Congressman Roger Williams

Representing the 25th District of Texas

Williams Introduces Bill to Improve Federal Reserve Monetary Policy Decisions

Jan 12, 2018

WASHINGTON, DC – U.S. Congressman Roger Williams (R – Austin), who serves as the vice chair on the House Committee on Financial Service’ Subcommittee on Monetary Policy and Trade, introduced H.R. 4759, the FOMC Representation Improvement Act. On Wednesday, the Subcommittee received testimonies from Dr. Norbet Michel, director at the Center for Data Analysis, and Mr. Alex Pollock, senior fellow at the R Street Institute, regarding the positive impacts that his legislation will have on American consumers.

Currently, Federal Reserve Districts take part in a voting rotation where only certain Districts are heard from on certain years. Williams’ bill would allow for monetary policy to be better informed by permitting every District to attend, and fully participate in, all Federal Open Market Committee (FOMC) meetings.

“Sound monetary policy is critical to a thriving economy. My bill, the FOMC Representation Improvement Act, would ensure policymakers have the necessary and accurate information through real time input from Districts with diverse sectors and regions of the United States’ economy,” said Rep. Williams. “We need to empower Federal Reserve Bank presidents from around the country who know their local economies best.”

Williams’, Michel’s and Pollock’s remarks below:

Williams: “Thank you Mr. Chairman and Ranking Member Moore. Thank all of you for holding today’s hearing.

“While I am excited about incoming Federal Reserve Board Chairman Powell, I feel that the Fed is in desperate need of reform. The time for that reform is now, and I am glad that this afternoon we will examine a series of proposals seeking to increase the effectiveness and accountability that the Fed has been lacking.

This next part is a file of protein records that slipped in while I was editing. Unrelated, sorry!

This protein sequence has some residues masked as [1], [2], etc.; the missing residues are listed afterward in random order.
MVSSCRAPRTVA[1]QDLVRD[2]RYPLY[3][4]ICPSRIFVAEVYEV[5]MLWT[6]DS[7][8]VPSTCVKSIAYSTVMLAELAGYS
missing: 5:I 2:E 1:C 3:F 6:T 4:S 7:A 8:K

“For too long, the Fed has frankly run wild, taking actions as it sees fit, and concentrating its power inside the beltway; it is time to make a change.

“The proposals before us offer many solutions to very important problems in the Federal Reserve System. Of note, my proposal, the FOMC[1] Representation Improvement Act, which will allow the FOMC to make more informed monetary policy decisions by giving representation to all 12 district bank representatives. It, like many of the proposals before us today, is straightforward and common sense. I am optimistic that we will make headway, and I look forward to the expert testimony of all of you today - and I thank you for being here.

“So my first question is for you Dr. Michel. Thank you for being here today, and for your informative testimony on the best ways to, as you put it, ‘lessen the centralization that has developed in the Federal Reserve System.’

“Many of the proposals before us are in that spirit. My proposal, called, as I said earlier, the FOMC Representation Improvement Act, would give every district bank representative a vote on the FOMC. Do you feel that this policy will lessen the centralization in the Federal Reserve System?”

Michel: “Oh absolutely, yes”

Williams: “Dr. Michel, I would also like to ask you about the proposal to restore Class A director voting rights in the selection of district bank presidents.